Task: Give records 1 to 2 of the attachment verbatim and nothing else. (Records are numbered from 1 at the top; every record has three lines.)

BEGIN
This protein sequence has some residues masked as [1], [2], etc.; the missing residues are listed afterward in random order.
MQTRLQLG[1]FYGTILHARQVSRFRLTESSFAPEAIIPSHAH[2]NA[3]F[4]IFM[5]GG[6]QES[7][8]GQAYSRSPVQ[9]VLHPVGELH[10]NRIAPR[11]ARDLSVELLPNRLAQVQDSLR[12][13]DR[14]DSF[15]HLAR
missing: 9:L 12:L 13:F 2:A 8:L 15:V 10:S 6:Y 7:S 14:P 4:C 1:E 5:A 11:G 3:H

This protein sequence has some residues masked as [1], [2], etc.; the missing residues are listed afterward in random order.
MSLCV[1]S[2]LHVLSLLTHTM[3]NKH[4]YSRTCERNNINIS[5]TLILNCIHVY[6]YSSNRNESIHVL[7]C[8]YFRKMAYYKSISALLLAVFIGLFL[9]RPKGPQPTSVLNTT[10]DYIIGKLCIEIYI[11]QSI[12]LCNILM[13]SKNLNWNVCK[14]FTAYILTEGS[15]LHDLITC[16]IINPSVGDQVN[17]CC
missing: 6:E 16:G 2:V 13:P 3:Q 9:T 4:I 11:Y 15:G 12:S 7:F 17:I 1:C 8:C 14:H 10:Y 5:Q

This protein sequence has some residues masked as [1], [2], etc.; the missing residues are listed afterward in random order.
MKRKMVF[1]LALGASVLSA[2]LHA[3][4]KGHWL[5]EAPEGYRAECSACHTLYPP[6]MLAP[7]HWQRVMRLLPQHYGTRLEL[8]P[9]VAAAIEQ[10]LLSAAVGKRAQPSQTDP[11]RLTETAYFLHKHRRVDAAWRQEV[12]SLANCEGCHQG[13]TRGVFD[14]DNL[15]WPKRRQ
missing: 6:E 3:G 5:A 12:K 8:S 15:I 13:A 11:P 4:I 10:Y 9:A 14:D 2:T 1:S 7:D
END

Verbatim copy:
This protein sequence has some residues masked as [1], [2], etc.; the missing residues are listed afterward in random order.
MQTRLQLG[1]FYGTILHARQVSRFRLTESSFAPEAIIPSHAH[2]NA[3]F[4]IFM[5]GG[6]QES[7][8]GQAYSRSPVQ[9]VLHPVGELH[10]NRIAPR[11]ARDLSVELLPNRLAQVQDSLR[12][13]DR[14]DSF[15]HLAR
missing: 9:L 12:L 13:F 2:A 8:L 15:V 10:S 6:Y 7:S 14:P 4:C 1:E 5:A 11:G 3:H

This protein sequence has some residues masked as [1], [2], etc.; the missing residues are listed afterward in random order.
MSLCV[1]S[2]LHVLSLLTHTM[3]NKH[4]YSRTCERNNINIS[5]TLILNCIHVY[6]YSSNRNESIHVL[7]C[8]YFRKMAYYKSISALLLAVFIGLFL[9]RPKGPQPTSVLNTT[10]DYIIGKLCIEIYI[11]QSI[12]LCNILM[13]SKNLNWNVCK[14]FTAYILTEGS[15]LHDLITC[16]IINPSVGDQVN[17]CC
missing: 6:E 16:G 2:V 13:P 3:Q 9:T 4:I 11:Y 15:G 12:S 7:F 17:I 1:C 8:C 14:H 10:Y 5:Q